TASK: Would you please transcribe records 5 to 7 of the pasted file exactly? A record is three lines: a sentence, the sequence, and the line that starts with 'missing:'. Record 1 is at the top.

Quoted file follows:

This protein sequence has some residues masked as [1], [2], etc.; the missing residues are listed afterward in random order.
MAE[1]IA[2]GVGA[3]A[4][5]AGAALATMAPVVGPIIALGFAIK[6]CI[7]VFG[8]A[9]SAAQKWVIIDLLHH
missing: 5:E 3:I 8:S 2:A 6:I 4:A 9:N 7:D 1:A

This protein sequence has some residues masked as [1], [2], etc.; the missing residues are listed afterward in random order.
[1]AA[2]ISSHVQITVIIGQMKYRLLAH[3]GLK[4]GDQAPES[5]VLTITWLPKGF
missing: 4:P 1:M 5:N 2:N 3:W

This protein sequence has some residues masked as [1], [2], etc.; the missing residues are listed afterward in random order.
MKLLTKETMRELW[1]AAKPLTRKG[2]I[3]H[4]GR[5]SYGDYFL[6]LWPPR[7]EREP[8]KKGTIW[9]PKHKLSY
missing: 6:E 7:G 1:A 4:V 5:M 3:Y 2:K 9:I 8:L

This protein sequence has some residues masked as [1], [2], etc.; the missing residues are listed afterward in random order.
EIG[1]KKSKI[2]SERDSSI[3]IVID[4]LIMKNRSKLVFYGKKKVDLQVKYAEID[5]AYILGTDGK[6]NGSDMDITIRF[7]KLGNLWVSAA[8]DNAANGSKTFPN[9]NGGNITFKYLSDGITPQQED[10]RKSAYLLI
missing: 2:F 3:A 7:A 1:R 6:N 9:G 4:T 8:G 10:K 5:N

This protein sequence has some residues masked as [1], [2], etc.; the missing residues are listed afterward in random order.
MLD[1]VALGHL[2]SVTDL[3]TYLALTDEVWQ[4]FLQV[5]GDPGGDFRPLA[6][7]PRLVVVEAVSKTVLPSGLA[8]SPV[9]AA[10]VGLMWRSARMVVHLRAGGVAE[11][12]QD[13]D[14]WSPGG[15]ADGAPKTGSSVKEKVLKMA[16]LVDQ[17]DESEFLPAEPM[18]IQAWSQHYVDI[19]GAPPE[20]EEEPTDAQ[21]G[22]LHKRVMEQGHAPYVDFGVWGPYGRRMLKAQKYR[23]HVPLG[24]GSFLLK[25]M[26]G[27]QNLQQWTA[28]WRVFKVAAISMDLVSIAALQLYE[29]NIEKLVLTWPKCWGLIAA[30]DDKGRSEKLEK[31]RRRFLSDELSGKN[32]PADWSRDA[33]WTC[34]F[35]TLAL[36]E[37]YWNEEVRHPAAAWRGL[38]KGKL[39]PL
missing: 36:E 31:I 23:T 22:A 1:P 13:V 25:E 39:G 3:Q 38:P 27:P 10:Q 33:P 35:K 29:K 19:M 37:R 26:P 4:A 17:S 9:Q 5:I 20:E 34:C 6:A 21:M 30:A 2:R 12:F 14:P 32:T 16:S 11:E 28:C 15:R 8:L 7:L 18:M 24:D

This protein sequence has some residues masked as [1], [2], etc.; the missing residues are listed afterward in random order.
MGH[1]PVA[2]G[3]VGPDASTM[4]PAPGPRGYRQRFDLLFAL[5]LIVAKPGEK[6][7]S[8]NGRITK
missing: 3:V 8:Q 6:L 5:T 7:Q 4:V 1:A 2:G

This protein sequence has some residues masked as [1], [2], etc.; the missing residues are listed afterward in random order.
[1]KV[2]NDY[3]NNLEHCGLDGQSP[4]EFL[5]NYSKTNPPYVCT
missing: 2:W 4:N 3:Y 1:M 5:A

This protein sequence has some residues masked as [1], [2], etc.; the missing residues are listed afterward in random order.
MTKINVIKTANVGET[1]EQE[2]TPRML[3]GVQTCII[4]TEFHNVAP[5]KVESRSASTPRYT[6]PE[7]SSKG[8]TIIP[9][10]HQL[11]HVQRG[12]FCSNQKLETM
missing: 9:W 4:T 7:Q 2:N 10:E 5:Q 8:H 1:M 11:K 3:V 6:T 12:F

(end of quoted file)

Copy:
This protein sequence has some residues masked as [1], [2], etc.; the missing residues are listed afterward in random order.
MLD[1]VALGHL[2]SVTDL[3]TYLALTDEVWQ[4]FLQV[5]GDPGGDFRPLA[6][7]PRLVVVEAVSKTVLPSGLA[8]SPV[9]AA[10]VGLMWRSARMVVHLRAGGVAE[11][12]QD[13]D[14]WSPGG[15]ADGAPKTGSSVKEKVLKMA[16]LVDQ[17]DESEFLPAEPM[18]IQAWSQHYVDI[19]GAPPE[20]EEEPTDAQ[21]G[22]LHKRVMEQGHAPYVDFGVWGPYGRRMLKAQKYR[23]HVPLG[24]GSFLLK[25]M[26]G[27]QNLQQWTA[28]WRVFKVAAISMDLVSIAALQLYE[29]NIEKLVLTWPKCWGLIAA[30]DDKGRSEKLEK[31]RRRFLSDELSGKN[32]PADWSRDA[33]WTC[34]F[35]TLAL[36]E[37]YWNEEVRHPAAAWRGL[38]KGKL[39]PL
missing: 36:E 31:I 23:T 22:A 1:P 13:V 25:E 39:G 3:Q 38:P 27:P 10:Q 33:P 35:K 29:K 19:M 37:R 26:P 4:A 17:S 9:Q 5:I 20:E 34:C 6:A 21:M 30:A 2:R 12:F 14:P 32:T 16:S 11:E 28:C 15:R 8:L 7:L 18:M 24:D

This protein sequence has some residues masked as [1], [2], etc.; the missing residues are listed afterward in random order.
MGH[1]PVA[2]G[3]VGPDASTM[4]PAPGPRGYRQRFDLLFAL[5]LIVAKPGEK[6][7]S[8]NGRITK
missing: 3:V 8:Q 6:L 5:T 7:Q 4:V 1:A 2:G

This protein sequence has some residues masked as [1], [2], etc.; the missing residues are listed afterward in random order.
[1]KV[2]NDY[3]NNLEHCGLDGQSP[4]EFL[5]NYSKTNPPYVCT
missing: 2:W 4:N 3:Y 1:M 5:A